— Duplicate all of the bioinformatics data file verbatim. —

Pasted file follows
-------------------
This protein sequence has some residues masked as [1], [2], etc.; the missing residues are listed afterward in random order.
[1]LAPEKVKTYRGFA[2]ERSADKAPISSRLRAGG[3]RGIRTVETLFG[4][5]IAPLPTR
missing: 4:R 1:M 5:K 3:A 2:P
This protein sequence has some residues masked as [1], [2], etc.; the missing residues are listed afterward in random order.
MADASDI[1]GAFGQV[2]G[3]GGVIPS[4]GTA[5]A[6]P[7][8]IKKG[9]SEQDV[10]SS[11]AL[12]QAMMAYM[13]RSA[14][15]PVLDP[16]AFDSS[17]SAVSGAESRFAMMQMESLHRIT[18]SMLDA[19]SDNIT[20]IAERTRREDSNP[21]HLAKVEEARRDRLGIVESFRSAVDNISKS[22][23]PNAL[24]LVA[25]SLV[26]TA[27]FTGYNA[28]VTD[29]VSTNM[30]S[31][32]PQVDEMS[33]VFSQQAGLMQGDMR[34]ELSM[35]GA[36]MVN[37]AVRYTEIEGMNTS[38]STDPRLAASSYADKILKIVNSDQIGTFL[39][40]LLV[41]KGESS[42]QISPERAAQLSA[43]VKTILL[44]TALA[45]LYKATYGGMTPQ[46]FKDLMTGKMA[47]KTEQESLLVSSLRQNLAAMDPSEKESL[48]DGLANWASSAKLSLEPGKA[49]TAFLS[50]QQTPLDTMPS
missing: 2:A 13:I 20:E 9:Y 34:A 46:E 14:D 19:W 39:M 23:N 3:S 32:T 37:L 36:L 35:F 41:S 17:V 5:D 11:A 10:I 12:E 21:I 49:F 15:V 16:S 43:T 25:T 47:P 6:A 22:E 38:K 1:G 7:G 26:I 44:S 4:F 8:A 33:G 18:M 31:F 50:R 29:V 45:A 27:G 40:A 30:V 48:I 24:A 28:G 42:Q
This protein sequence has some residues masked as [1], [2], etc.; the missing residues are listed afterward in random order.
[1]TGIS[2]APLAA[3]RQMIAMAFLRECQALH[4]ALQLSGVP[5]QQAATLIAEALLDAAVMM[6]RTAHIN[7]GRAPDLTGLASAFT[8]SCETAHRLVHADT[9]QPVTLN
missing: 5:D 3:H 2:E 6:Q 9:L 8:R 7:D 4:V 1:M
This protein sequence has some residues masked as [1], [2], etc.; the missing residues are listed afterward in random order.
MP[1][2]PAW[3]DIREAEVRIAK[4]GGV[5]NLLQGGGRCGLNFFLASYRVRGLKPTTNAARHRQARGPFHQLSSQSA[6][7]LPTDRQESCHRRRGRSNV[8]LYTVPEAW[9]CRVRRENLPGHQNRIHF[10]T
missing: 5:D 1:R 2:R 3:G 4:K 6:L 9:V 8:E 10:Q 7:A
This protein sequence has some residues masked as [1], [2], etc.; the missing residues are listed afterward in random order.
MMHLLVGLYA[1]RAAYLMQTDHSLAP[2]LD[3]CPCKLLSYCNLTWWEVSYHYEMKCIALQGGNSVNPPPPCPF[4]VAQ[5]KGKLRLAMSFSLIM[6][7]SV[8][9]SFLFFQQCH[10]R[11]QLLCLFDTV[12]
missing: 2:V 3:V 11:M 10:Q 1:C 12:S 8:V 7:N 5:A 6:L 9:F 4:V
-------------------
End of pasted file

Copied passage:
This protein sequence has some residues masked as [1], [2], etc.; the missing residues are listed afterward in random order.
[1]LAPEKVKTYRGFA[2]ERSADKAPISSRLRAGG[3]RGIRTVETLFG[4][5]IAPLPTR
missing: 4:R 1:M 5:K 3:A 2:P
This protein sequence has some residues masked as [1], [2], etc.; the missing residues are listed afterward in random order.
MADASDI[1]GAFGQV[2]G[3]GGVIPS[4]GTA[5]A[6]P[7][8]IKKG[9]SEQDV[10]SS[11]AL[12]QAMMAYM[13]RSA[14][15]PVLDP[16]AFDSS[17]SAVSGAESRFAMMQMESLHRIT[18]SMLDA[19]SDNIT[20]IAERTRREDSNP[21]HLAKVEEARRDRLGIVESFRSAVDNISKS[22][23]PNAL[24]LVA[25]SLV[26]TA[27]FTGYNA[28]VTD[29]VSTNM[30]S[31][32]PQVDEMS[33]VFSQQAGLMQGDMR[34]ELSM[35]GA[36]MVN[37]AVRYTEIEGMNTS[38]STDPRLAASSYADKILKIVNSDQIGTFL[39][40]LLV[41]KGESS[42]QISPERAAQLSA[43]VKTILL[44]TALA[45]LYKATYGGMTPQ[46]FKDLMTGKMA[47]KTEQESLLVSSLRQNLAAMDPSEKESL[48]DGLANWASSAKLSLEPGKA[49]TAFLS[50]QQTPLDTMPS
missing: 2:A 13:I 20:E 9:Y 34:A 46:E 14:D 19:W 39:M 23:N 3:S 32:T 37:L 36:L 35:F 41:S 17:V 5:D 11:A 10:I 12:E 21:I 49:F 15:V 16:S 43:T 25:T 47:P 6:A 22:E 38:K 1:G 7:G 26:I 44:S 4:F 8:A 33:G 18:M 31:F 50:R 29:V 45:A 27:G 40:A 30:V 48:I 24:A 28:G 42:Q
This protein sequence has some residues masked as [1], [2], etc.; the missing residues are listed afterward in random order.
[1]TGIS[2]APLAA[3]RQMIAMAFLRECQALH[4]ALQLSGVP[5]QQAATLIAEALLDAAVMM[6]RTAHIN[7]GRAPDLTGLASAFT[8]SCETAHRLVHADT[9]QPVTLN
missing: 5:D 3:H 2:E 6:Q 9:L 8:R 7:D 4:V 1:M
This protein sequence has some residues masked as [1], [2], etc.; the missing residues are listed afterward in random order.
MP[1][2]PAW[3]DIREAEVRIAK[4]GGV[5]NLLQGGGRCGLNFFLASYRVRGLKPTTNAARHRQARGPFHQLSSQSA[6][7]LPTDRQESCHRRRGRSNV[8]LYTVPEAW[9]CRVRRENLPGHQNRIHF[10]T
missing: 5:D 1:R 2:R 3:G 4:K 6:L 9:V 8:E 10:Q 7:A
This protein sequence has some residues masked as [1], [2], etc.; the missing residues are listed afterward in random order.
MMHLLVGLYA[1]RAAYLMQTDHSLAP[2]LD[3]CPCKLLSYCNLTWWEVSYHYEMKCIALQGGNSVNPPPPCPF[4]VAQ[5]KGKLRLAMSFSLIM[6][7]SV[8][9]SFLFFQQCH[10]R[11]QLLCLFDTV[12]
missing: 2:V 3:V 11:M 10:Q 1:C 12:S 8:V 7:N 5:A 6:L 9:F 4:V